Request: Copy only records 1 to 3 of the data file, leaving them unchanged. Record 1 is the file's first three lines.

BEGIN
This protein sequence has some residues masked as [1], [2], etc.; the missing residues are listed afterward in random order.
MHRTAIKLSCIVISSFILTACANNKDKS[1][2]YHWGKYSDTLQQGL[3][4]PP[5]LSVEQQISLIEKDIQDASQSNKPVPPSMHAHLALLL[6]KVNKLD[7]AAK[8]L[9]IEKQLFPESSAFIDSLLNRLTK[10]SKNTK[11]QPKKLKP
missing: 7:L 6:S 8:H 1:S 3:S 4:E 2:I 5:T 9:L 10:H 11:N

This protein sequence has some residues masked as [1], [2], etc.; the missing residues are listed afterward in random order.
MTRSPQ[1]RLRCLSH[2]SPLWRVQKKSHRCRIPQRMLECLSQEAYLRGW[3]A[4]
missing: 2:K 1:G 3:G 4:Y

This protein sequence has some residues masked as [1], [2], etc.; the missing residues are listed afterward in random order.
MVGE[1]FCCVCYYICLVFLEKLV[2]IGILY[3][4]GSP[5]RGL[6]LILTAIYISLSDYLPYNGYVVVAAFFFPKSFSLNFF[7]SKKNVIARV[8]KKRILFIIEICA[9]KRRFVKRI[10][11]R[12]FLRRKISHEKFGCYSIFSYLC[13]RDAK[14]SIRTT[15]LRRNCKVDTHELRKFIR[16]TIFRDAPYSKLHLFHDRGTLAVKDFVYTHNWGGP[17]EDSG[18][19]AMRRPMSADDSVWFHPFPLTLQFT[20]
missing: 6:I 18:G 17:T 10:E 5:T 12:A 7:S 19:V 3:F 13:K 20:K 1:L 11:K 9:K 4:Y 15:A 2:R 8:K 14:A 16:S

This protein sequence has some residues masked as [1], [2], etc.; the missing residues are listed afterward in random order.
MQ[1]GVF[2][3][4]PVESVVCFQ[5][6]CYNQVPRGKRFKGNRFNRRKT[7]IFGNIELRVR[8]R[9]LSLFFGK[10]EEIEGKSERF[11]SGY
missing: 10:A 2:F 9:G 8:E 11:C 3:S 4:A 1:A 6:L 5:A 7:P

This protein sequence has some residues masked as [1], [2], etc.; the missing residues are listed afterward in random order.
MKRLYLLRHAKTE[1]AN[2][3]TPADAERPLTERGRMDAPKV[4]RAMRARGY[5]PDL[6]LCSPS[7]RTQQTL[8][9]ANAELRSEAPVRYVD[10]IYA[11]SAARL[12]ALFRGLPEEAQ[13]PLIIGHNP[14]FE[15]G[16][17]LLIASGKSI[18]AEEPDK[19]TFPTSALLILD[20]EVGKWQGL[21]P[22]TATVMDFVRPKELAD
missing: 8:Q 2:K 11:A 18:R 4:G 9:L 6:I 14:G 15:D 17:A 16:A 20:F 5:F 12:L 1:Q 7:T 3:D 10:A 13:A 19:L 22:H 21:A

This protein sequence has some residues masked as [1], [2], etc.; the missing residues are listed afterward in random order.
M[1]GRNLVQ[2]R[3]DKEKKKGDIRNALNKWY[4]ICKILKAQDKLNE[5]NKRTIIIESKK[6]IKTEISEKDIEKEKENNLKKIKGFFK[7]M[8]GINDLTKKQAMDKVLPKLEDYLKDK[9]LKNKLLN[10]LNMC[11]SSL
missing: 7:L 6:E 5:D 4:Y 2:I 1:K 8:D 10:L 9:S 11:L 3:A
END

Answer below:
This protein sequence has some residues masked as [1], [2], etc.; the missing residues are listed afterward in random order.
MHRTAIKLSCIVISSFILTACANNKDKS[1][2]YHWGKYSDTLQQGL[3][4]PP[5]LSVEQQISLIEKDIQDASQSNKPVPPSMHAHLALLL[6]KVNKLD[7]AAK[8]L[9]IEKQLFPESSAFIDSLLNRLTK[10]SKNTK[11]QPKKLKP
missing: 7:L 6:S 8:H 1:S 3:S 4:E 2:I 5:T 9:L 10:H 11:N

This protein sequence has some residues masked as [1], [2], etc.; the missing residues are listed afterward in random order.
MTRSPQ[1]RLRCLSH[2]SPLWRVQKKSHRCRIPQRMLECLSQEAYLRGW[3]A[4]
missing: 2:K 1:G 3:G 4:Y

This protein sequence has some residues masked as [1], [2], etc.; the missing residues are listed afterward in random order.
MVGE[1]FCCVCYYICLVFLEKLV[2]IGILY[3][4]GSP[5]RGL[6]LILTAIYISLSDYLPYNGYVVVAAFFFPKSFSLNFF[7]SKKNVIARV[8]KKRILFIIEICA[9]KRRFVKRI[10][11]R[12]FLRRKISHEKFGCYSIFSYLC[13]RDAK[14]SIRTT[15]LRRNCKVDTHELRKFIR[16]TIFRDAPYSKLHLFHDRGTLAVKDFVYTHNWGGP[17]EDSG[18][19]AMRRPMSADDSVWFHPFPLTLQFT[20]
missing: 6:I 18:G 17:T 10:E 5:T 12:A 7:S 19:V 3:F 13:K 20:K 1:L 11:K 9:K 4:Y 15:A 2:R 8:K 14:A 16:S